Data extraction and transformation tools to read data from transactional systems, transform the data for data consistency, and write it to an intermediate file.
Data scrubbing tools to further "cleanse" raw data.
Data movement software to move data from the intermediate files to the data warehouse while automatically managing data volume and cross-platform issues.
Data warehouse, which is typically a relational database optimized for analysis, not for transaction processing. According to the SAS Institute Inc. (Cary, NC), "a DBMS is typically a transaction-oriented system designed to handle multiple reads and writes to the same database by multiple users, such as in order entry or inventory control systems. Data warehouses, on the other hand, are designed to be read from, rather than written to." End users are not entering transactions; instead they are extracting data to analyze it. Both DBMS and data warehouses typically support SQL, data compression and indexing, and rigorous access security; however, data warehouses do not require sophisticated DBMS capabilities, such as rollback and recovery, which is required to recover what was lost in a transaction system. Instead, a data warehouse gets refreshed with the most current data.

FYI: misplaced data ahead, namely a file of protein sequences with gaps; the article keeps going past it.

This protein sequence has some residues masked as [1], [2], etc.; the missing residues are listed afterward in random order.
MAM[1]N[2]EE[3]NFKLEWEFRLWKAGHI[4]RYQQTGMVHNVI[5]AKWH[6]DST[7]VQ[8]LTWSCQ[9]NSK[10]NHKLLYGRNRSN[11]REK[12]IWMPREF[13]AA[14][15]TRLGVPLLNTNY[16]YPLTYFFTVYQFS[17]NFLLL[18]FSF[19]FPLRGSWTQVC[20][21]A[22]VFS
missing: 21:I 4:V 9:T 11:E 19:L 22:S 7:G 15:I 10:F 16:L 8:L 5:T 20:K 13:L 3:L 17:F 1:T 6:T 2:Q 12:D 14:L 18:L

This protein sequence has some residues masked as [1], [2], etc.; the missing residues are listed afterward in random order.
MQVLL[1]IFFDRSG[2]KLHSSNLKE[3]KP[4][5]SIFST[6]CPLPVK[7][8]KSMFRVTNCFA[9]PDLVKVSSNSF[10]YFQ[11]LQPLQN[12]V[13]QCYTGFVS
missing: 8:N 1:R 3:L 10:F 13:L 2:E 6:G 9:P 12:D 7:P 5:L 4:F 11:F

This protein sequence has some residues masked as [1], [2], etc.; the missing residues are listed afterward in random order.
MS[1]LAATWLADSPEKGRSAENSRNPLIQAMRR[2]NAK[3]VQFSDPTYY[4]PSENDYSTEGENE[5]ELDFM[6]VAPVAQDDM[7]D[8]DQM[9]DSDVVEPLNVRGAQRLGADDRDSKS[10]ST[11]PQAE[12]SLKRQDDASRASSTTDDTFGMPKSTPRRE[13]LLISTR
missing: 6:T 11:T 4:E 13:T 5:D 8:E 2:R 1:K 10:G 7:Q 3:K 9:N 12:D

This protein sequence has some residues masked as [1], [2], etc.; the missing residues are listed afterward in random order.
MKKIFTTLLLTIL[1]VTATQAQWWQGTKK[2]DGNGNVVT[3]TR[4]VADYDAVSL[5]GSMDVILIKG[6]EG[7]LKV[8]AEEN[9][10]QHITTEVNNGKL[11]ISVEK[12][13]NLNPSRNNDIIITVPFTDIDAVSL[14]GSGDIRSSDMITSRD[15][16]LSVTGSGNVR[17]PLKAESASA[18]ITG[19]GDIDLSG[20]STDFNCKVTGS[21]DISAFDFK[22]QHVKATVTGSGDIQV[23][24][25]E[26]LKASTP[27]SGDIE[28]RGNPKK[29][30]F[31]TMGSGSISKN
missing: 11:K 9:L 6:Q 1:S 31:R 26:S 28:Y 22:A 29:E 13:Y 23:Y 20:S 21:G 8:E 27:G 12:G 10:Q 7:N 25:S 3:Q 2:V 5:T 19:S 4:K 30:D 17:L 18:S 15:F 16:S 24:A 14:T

Data marts are "specialized" data warehouses that are optimized to give users, such as sales, finance, and marketing, access to the data they need out of the data warehousing environment for data analysis needs.
Data access tools to retrieve, view, manipulate, analyze, and present data. On the desktop, these tools include spreadsheets, query engines, report writers, and even web browsers.